Celebrating Our Cancer Survivors
June is National Cancer Survivorship Month. National Cancer Survivors Day is observed each year on the first Sunday in June. The staff at the CHI Health Regional Cancer Center at St. Francis would like to take this opportunity to recognize the importance of this cancer awareness time.
What is a Cancer Survivor?
The term “cancer survivor” refers to any person who has been diagnosed with cancer. Therefore, survivorship begins at the time of diagnosis and includes the periods of initial treatment with intent to cure, cancer-free survival, chronic or intermittent disease, and end of life care (1).
There are now over 17 million cancer survivors in the United States (2) and 32 million survivors worldwide (3). The number continues to grow due to advance in cancer screening and cancer care.
This is a time for everyone, whether you are a cancer survivor, family member, friend, or medical professional, to connect with each other, recognize challenges of cancer, support each other, and celebrate milestones. Anyone can make a difference in cancer community. You may bring awareness on challenges that cancer survivors face during and after treatment, cancer survivors who are no longer in active treatment with health care needs, cancer research development, or public policy for cancer survivors.
Health Care Needs for Cancer Survivors
We want to draw attention to health care need for cancer survivors who completing their cancer treatment in this article. The services for this group of cancer survivors include:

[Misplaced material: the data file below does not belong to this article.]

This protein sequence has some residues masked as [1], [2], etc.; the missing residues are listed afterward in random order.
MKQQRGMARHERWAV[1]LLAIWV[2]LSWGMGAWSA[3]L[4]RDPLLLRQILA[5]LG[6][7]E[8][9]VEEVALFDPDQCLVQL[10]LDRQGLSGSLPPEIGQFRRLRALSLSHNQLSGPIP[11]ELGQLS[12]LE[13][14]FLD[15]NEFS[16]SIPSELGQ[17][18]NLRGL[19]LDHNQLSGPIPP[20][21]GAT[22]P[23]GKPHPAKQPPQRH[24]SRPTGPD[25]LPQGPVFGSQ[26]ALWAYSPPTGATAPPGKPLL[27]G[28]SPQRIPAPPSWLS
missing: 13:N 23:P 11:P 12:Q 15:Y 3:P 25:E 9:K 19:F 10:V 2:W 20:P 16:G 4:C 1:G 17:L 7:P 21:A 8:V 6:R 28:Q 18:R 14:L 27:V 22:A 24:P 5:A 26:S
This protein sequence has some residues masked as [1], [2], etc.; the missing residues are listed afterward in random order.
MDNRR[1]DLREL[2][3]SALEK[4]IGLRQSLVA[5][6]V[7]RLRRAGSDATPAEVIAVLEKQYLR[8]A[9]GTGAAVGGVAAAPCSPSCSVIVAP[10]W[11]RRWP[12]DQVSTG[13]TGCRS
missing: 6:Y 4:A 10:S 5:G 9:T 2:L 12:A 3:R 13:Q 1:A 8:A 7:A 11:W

- surveillance for recurrence
- screening for the development of secondary cancers
- monitoring and intervention for the long-term physical and psychological effects of cancer and its treatment
- management of comorbid medical conditions
- routine preventive and primary care (4).
Let’s pay tribute to the cancer survivors in your community, and bring attention to the ongoing challenges. We hope that you will join us in celebrating National Cancer Survivors Day and Month this June.
1.Hewitt M, Greenfield S, Stovall E, et al. From cancer patient to cancer survivor: Lost in transition. National Academies Press, Washington DC, 2006. http://www.iom.edu/Reports/2005/From-Cancer-Patient-to-Cancer-Survivor-Lost-in-Transition.aspx (Accessed on January 31, 2011).
2.American Cancer Society. Cancer Treatment & Survivorship Facts & Figures 2019-2021. American Cancer Society, Atlanta, 2019. https://www.cancer.org/content/dam/cancer-org/research/cancer-facts-and-statistics/cancer-treatment-and-survivorship-facts-and-figures/cancer-treatment-and-survivorship-facts-and-figures-2019-2021.pdf (Accessed on January 20, 2020).
3.Centers for Disease Control and Prevention (2015). Global Cancer Statistics. Available from: https://www.cdc.gov/cancer/international/statistics.htm (Accessed on April 13, 2017).
4.Nekhlyudov L, Mollica MA, Jacobsen PB, et al. Developing a Quality of Cancer Survivorship Care Framework: Implications for Clinical Care, Research, and Policy. J Natl Cancer Inst 2019; 111:1120.
Pornchai Jonglertham, MD is an Oncology/Hematology provider at CHI Health Regional Cancer Center at St. Francis.